We can all 100% agree COVID-19 fucked up everyone’s 2020. Remember when we were all like, “2020 vision” or some crap? Same. I laugh at that so much now. 2020 straight up said, “LOL JK. U THOUGHT.”
Travel plans got canceled, weddings are virtual or rescheduled, and visiting family is such a weird thing to do. But what about when it comes to your career? According to this report, 13.3% of Americans are unemployed. The question on my mind is, will this ever, and when will this all get better? Not for a long time, right?
I asked three friends of mine about their COVID experience when it came to their careers.
Honestly, doing better each day! Stress has gone down, happiness has risen. And just turned 24, so that’s fun. Quarantine birthday is definitely a different experience, but glad I was able to see some friends!
I’m managing! It’s been a really strange and difficult time for everyone but all things considered, I’m doing pretty alright.
Very overwhelmed and exhausted. I definitely underestimated how my body was going to feel after not working for so long. Taking it day by day, but definitely in need of some R&R and possibly a 5-hour massage.
Bay Area Blogger, Artist, Beauty/Fashionista who we STAN. Available for job opportunities, aaaaay.
You quit your job during COVID. Why and what was that like for you?
Long story short. I didn’t like working for the company I was with. The position also didn’t generate any growth for me within the company, for my career, and for myself in general. I’ve always been a creative person (or at least I always try to be), and this job definitely didn’t allow any creativity.
Deciding whether or not to quit was a tough decision because with COVID, finding a company that’s hiring (for a position that I would want) is hard. Do I leave even though I won’t have an income? Or do I stay, but have my mental health suffer every day?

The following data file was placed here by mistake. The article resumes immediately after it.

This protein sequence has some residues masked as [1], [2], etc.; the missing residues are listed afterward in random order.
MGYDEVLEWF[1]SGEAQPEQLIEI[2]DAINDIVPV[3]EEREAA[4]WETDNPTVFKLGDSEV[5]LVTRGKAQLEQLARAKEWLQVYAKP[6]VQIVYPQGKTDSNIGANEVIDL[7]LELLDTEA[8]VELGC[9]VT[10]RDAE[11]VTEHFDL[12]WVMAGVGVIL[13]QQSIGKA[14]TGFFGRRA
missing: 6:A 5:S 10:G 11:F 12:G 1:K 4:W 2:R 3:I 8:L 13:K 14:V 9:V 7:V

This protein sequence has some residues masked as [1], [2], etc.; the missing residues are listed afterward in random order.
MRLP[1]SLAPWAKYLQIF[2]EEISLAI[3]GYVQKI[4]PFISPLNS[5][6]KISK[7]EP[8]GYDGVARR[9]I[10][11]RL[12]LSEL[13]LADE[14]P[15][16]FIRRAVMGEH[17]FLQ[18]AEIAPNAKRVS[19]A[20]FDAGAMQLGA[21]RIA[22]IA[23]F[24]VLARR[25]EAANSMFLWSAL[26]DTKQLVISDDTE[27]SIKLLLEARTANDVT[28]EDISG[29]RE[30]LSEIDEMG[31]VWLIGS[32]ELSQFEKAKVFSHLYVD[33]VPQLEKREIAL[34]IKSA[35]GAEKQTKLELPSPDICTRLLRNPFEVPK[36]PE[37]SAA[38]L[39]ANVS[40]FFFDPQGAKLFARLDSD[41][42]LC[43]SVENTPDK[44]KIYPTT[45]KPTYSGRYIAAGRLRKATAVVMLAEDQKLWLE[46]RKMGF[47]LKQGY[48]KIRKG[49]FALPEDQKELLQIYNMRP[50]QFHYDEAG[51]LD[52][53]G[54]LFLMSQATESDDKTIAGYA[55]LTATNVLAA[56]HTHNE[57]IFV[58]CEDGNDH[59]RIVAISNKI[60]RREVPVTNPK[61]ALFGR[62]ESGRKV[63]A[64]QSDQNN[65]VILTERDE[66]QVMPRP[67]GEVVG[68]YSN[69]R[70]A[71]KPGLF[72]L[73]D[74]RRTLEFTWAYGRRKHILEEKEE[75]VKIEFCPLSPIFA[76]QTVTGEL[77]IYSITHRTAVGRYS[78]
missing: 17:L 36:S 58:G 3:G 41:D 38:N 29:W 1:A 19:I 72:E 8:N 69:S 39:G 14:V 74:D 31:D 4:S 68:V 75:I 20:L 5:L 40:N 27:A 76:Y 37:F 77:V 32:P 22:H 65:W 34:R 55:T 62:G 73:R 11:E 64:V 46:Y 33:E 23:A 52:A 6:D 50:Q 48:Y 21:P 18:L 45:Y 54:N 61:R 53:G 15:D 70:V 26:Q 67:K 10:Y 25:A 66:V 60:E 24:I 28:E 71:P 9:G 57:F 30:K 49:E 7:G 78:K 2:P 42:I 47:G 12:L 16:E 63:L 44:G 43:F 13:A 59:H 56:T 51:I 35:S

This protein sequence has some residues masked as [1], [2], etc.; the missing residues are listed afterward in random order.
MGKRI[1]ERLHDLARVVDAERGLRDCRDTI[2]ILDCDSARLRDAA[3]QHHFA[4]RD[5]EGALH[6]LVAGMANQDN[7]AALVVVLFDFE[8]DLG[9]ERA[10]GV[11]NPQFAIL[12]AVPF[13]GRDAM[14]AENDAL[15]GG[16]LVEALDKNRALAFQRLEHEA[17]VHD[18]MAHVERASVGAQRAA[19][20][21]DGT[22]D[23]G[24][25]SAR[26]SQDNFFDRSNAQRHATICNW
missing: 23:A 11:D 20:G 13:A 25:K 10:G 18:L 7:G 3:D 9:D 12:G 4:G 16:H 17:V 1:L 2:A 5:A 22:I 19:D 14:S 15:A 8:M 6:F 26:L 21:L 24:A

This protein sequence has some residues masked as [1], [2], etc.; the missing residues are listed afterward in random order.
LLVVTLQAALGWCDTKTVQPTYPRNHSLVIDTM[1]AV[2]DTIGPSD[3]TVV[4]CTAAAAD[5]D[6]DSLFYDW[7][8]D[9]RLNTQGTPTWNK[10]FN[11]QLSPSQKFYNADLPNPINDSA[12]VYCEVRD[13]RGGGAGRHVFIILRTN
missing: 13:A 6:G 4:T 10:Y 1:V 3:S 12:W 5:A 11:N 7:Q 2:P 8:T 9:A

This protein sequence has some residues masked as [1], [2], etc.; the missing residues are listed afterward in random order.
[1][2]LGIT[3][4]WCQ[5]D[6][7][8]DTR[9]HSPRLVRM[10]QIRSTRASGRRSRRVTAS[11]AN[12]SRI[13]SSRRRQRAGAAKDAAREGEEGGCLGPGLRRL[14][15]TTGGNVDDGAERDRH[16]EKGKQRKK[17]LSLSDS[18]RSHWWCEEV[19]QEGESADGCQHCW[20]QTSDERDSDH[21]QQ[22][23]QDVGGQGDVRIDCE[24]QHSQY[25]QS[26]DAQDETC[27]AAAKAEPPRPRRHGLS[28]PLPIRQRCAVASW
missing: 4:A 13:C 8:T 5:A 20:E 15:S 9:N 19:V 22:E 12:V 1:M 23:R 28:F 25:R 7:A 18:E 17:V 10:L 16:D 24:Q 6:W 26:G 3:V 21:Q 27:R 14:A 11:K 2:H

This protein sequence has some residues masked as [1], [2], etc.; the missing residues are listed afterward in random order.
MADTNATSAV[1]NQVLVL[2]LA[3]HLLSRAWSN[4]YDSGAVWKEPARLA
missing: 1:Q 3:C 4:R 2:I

How are you dealing with the aftermath, and how are you keeping busy in the meantime?
Sometimes I do stress about not having a steady, livable income since I’m unemployed. During Shelter in Place, my position was put on furlough, and like many others, I found passion in many hobbies. Because of this, I was able to uncover things I really enjoyed doing and had an idea of what I want for my future.
Although I don’t see myself actually making a career out of it, I have been doing these outline drawings for people since I’ve been out of work. So that’s given me some pocket change that I’ve been saving.
There’s a stigma for people who quit their only job. I know this is still super fresh, but what’s your take on leaving your situation when you know you want to?
Yeah, it was a hard decision to make. I definitely thought about what other people would say about me: “damn, she really quit her job with no other job lined up??” But to be honest, people don’t know my story unless they ask me. I mean, I wouldn’t just quit a job for no reason. I think as long as you have a very solid reason to leave, you should. Not gonna lie, I even Googled, “Should I quit my job?”
I already knew about 6 months into working there that I wanted to quit, especially when I realized my morals don’t match up with the company. But the second I stepped foot into that building on my first day back from furlough, I immediately got a headache, and my anxiety kicked in. I knew at that moment that I had to leave, and so I did. I mean, ideally, I would’ve had a backup, but I couldn’t stay any longer. But I’m optimistic enough to know an opportunity will present itself.